This is already a lesson we’ve largely learnt, right? Uro works best in interactive decks that play long games and naturally fill up their graveyard, which in turn makes the ramp decks much less enticing than just using Uro and Growth Spiral to help enable interactive decks. That’s not to say that Ugin won’t see some play in dedicated ramp decks, but I expect them to be less impressive than just putting Ugin into Sultai or Bant Control. Amusingly, this almost makes Ugin better, or at least much harder to fight, as cards like Teferi, Time Raveler and Thought Erasure defend Ugin in a way that makes having effective counterplay to him much more challenging.
If you’re looking to fight Ugin, getting aggressive is one way to do it. I am skeptical that Mono-White Aggro is how you do this, but Selfless Savior is a huge upgrade for decks in that realm. It feels much more powerful than something like Dauntless Bodyguard; sure, Selfless Savior doesn’t attack for as much, but it gets to protect any creature you want and its ability will still function even when you cast the card on Turn 1. Alseid of Life’s Bounty has already seen a lot of play and Selfless Savior is in a very similar space; however, not having to hold open a mana to protect your creature is huge. I can only imagine how frustrating Selfless Savior will be to face when it is paired with cards like Lurrus of the Dream-Den or Feather, the Redeemed.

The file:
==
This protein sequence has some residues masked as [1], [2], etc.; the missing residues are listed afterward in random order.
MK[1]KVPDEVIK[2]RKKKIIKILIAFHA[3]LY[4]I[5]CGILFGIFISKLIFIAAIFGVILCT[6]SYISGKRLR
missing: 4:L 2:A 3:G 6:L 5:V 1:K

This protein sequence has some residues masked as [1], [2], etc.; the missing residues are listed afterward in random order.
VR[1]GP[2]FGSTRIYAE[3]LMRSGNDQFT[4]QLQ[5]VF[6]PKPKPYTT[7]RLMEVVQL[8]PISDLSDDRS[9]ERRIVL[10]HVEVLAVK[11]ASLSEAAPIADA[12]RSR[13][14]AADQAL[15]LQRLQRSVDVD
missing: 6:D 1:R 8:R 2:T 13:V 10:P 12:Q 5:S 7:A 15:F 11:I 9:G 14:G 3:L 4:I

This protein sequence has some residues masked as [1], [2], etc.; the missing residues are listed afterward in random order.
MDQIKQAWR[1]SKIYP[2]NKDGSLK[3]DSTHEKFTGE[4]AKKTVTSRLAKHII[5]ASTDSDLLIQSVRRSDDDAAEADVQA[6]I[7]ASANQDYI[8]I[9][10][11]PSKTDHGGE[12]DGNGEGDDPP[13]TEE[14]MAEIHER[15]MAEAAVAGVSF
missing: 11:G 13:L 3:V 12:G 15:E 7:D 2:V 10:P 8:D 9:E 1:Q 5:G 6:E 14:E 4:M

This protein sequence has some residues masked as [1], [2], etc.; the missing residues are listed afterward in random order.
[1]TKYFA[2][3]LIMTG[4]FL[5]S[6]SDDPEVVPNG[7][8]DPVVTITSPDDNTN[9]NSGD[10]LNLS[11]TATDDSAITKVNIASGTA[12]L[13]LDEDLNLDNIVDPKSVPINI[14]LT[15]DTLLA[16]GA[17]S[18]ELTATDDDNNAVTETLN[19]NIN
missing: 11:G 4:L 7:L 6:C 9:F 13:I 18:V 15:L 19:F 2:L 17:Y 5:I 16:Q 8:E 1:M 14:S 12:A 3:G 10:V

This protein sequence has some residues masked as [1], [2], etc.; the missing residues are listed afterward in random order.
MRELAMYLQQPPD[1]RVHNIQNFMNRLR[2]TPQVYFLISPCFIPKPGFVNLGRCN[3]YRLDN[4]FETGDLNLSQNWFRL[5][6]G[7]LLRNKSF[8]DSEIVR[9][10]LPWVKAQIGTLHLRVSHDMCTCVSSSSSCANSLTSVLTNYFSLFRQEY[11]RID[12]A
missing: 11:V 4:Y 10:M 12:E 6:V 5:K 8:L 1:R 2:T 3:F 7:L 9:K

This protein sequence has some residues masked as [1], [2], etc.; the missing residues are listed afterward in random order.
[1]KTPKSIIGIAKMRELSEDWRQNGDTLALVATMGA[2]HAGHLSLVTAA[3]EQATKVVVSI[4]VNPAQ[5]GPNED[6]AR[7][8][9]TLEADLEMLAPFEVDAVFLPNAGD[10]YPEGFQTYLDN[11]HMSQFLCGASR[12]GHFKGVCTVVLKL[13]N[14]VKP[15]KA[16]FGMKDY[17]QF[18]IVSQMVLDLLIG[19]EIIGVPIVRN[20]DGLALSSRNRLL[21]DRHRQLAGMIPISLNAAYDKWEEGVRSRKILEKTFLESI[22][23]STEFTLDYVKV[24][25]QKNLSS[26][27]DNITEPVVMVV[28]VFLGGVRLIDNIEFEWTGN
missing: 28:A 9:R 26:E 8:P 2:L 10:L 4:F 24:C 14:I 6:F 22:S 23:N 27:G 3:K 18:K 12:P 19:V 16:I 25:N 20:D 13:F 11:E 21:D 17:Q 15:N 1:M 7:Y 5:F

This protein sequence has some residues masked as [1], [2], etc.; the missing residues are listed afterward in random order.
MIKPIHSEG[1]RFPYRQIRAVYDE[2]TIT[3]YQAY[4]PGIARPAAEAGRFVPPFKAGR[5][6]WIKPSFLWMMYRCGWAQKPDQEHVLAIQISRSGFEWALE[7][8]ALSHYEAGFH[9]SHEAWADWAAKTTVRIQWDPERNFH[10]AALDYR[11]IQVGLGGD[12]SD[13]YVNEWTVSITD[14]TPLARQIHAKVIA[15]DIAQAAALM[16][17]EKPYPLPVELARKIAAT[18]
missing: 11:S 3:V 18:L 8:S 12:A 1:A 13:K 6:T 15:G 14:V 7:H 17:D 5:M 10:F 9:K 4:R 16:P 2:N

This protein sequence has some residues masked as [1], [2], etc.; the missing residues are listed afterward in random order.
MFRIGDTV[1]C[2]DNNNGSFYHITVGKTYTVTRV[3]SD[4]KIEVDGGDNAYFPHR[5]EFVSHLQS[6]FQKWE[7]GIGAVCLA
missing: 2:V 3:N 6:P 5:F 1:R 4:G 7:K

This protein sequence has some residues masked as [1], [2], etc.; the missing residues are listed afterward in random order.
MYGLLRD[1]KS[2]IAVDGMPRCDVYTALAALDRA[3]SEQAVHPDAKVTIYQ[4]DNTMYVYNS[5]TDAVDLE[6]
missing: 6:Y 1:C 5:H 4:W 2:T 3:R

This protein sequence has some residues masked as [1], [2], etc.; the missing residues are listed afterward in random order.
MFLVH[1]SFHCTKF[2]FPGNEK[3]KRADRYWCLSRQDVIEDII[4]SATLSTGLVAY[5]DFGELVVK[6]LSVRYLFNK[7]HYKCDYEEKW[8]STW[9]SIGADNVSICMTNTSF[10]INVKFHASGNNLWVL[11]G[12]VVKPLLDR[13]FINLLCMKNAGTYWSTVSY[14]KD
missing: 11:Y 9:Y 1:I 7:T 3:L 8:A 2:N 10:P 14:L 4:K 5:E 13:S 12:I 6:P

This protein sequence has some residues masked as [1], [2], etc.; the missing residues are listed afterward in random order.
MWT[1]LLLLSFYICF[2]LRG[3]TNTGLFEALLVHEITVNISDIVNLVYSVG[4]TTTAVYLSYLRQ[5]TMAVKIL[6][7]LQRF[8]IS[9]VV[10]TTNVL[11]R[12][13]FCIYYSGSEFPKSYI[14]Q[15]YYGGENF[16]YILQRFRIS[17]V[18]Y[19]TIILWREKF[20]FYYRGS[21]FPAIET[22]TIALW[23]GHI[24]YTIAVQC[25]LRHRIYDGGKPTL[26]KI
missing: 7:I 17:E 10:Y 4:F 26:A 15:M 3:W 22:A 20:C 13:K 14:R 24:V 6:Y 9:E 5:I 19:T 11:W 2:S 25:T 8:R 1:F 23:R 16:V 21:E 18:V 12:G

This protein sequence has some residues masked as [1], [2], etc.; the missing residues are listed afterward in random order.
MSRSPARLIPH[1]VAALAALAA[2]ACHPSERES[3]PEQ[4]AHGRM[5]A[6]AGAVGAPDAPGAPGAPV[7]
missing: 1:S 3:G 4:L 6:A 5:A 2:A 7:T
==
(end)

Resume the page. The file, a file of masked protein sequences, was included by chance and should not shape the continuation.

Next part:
Sadly, the rest of the Mono-White Aggro cards did not impress me as much as I was hoping. Basri Ket in particular felt like he was often either win-more or blank cardboard. The situations where he leads to a few extra 1/1s dashing across the battlefield at your opponent are typically games you’re already doing well in, as you have a developed battlefield and are able to make reasonable attacks, whereas he ends up doing fairly little in the games where your opponent has sturdy blockers or has just cast a sweeper.
Glorious Anthem and Seasoned Hallowblade both fell short also when contrasted against previous versions of these effects. Glorious Anthem lacking Benalish Marshal’s body might make it more resilient but really hurts your goldfish rate and leads to games where you sometimes simply don’t have enough creatures, whilst Seasoned Hallowblade is excellent against sweepers but so much worse at attacking through blockers than Adanto Vanguard was. I think there are some good aggressive tools in this new set, but having played with Mono-White Aggro a bunch now I am sceptical that having a huge pile of three-mana spells, with both Basri Ket and Glorious Anthem in your deck, is the way to take things.
Indeed I suspect, based on what I’ve seen, that the way to be aggressive isn’t with Basri Ket, but instead with Conclave Mentor. Paulo Vitor Damo da Rosa wrote extensively about this card, and I was impressed whenever I saw it played against me. In particular I love the look of Ashlizzlle’s build:
- 3 Scavenging Ooze
- 4 Pelt Collector
- 3 Huatli's Raptor
- 2 Barkhide Troll
- 3 Voracious Hydra
- 4 Stonecoil Serpent
- 2 Yorvo, Lord of Garenbrig
- 2 Gemrazer
- 4 Conclave Mentor
- 3 Wildwood Scourge
Mono-Green Aggro was already the best aggressive deck in Standard before Core Set 2021, and the tools that are being offered to it are all huge. So many of the cards in the deck already incidentally involved +1/+1 counters and so Conclave Mentor fits in perfectly; Primal Might is a great upgrade to Ram Through, being either hyper-efficient or a synergistic late-game effect depending on what you need; and Invigorating Surge threatens to just trample people to death out of nowhere in combination with Stonecoil Serpent.